I’ve been a little nervous lately, actually I’ve been nervous ever since I clicked submit on the online registration for the local community education basketball program a few weeks ago. Whenever I think of what’s to come, my stomach gets cold and tight.
Did I make a mistake?
Is he going to flip out?
Is this too much too fast?
What if he hates it?
I have a deep fear of him having horrible childhood memories. Scars from things I made him try or attend.
But then I remember – he did baseball, and he liked it. He tried soccer, and even though he didn’t like it as much as baseball, he kept at it.
Then I remember those were programs for children with special needs, this will not be, and my stomach clenches again.
This will be typical children with typical families. Parents that know nothing about how different some children can be, and how to talk to their own children about accepting differences.
Some parents will not judge, but I know that many will. It’s so easy to judge what you don’t know, what looks like bad parenting, or bratty behavior.
Some will have patience, many will not.
Some will be compassionate, many will not.
Some parents are letting their kids try it out, maybe they signed them up, or maybe the kids asked to join.
The kids are in 1st grade, it’s not competitive sports…yet. I know that some parents will competitive, but I hope most are not. It should be about fun at this age, I know that the fun mentality is fading fast from the “my kid is so advanced” generation. (I used to hate those words stringed together in that order, oh wait, I still do.)
It’s when I think of these things that my stomach clenches and I worry about the Roc. How he will handle it all.
But then I remember that on the morning of the last day to sign up for the cheaper price, (hey, $5 is $5) while the Roc was taking his daily morning bath (don’t eff with morning or bedtime routines around here people, sacred ground) I sat down in the bathroom to talk to him. I needed to know what he really thought before he left for school. I had waited to the last moment to ask the question for real, after bouncing it off my autism mama friends and after asking myself many times if I should even make this attempt. Rather, if I should have the Roc make this attempt.
I told him that there would be practices once a week and a game on the weekend. That the practices would be in a large gymnasium with lots of kids, all bouncing basketballs, shooting, tossing to each other, and shouting. The parents would be there too, watching, possibly clapping and cheering. That it would be loud, with lots of movement, and I kind of choked saying the words, waiting for him to speak. I said the games would be similar to the practices but there would definitely be lots of clapping and cheering, but it would be possible for him to sit on the bench and not play. To watch if that was what worked for him.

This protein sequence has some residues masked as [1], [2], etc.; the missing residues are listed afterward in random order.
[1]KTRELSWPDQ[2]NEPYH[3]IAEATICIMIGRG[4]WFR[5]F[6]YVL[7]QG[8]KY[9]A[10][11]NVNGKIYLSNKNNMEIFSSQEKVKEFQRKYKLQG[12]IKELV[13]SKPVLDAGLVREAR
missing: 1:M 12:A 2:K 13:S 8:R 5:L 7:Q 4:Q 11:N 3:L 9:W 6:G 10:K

He stared at me over the bubbles. I wondered what was going to come out, if he was going to answer my question, or start up his monologue about waterfalls and birthday parties. After a long pause he spoke.
“Well, I go to gym class and all the kids bounce balls and run and yell and I got used to that….so I think I will get used to basketball too,” the Roc said to me.
I leaned back, feeling that familiar prickling behind my eyes, and found that I couldn’t speak.
Then he said, “I think I would like practice, but could I maybe sit out during the games? And don’t sit far away or up high on the bleachers okay? I want to be able to see you.”
“Sounds good Roc, I’m going to sign you up today okay?” I told him.
“Okay Mommy,” the Roc said before launching into his favorite questions about the water slide we got for his birthday party this summer.
Later that morning, after he got on the van, I completed the registration online, filled in my credit card information, and clicked submit. Then I wrote to my mama friends, a “holy shit, I just signed the Roc up for basketball, my heart is racing,” kind of thing. I got the love I needed and the advice to ease him into it and I remembered my friend Carrie’s wise words that success looks different for our kids and that’s okay. It’s okay if he doesn’t want to play, if we spend a lot of time watching. Whatever works for him, if he can be a part of it, because he wants to, that’s success.
Now, whenever I feel that cold tightness taking hold, causing me to doubt myself and the Roc, I think of this conversation. I gave him a choice and this is what he chose. He wants to try, and I need to give him lots of credit for that. It may not work out, I am preparing myself for that, but I am also preparing myself for him to be successful, however that looks for him. In the words of my mama friend Jess,
“We prepped as though we knew it would work, because we knew that it *could*.”
All I know for sure right now is the Roc loves basketball and he wants to try.
Tonight we go to pick up his schedule, roster and basketball jersey.
The kickoff is on Saturday.
A big “too be continued….”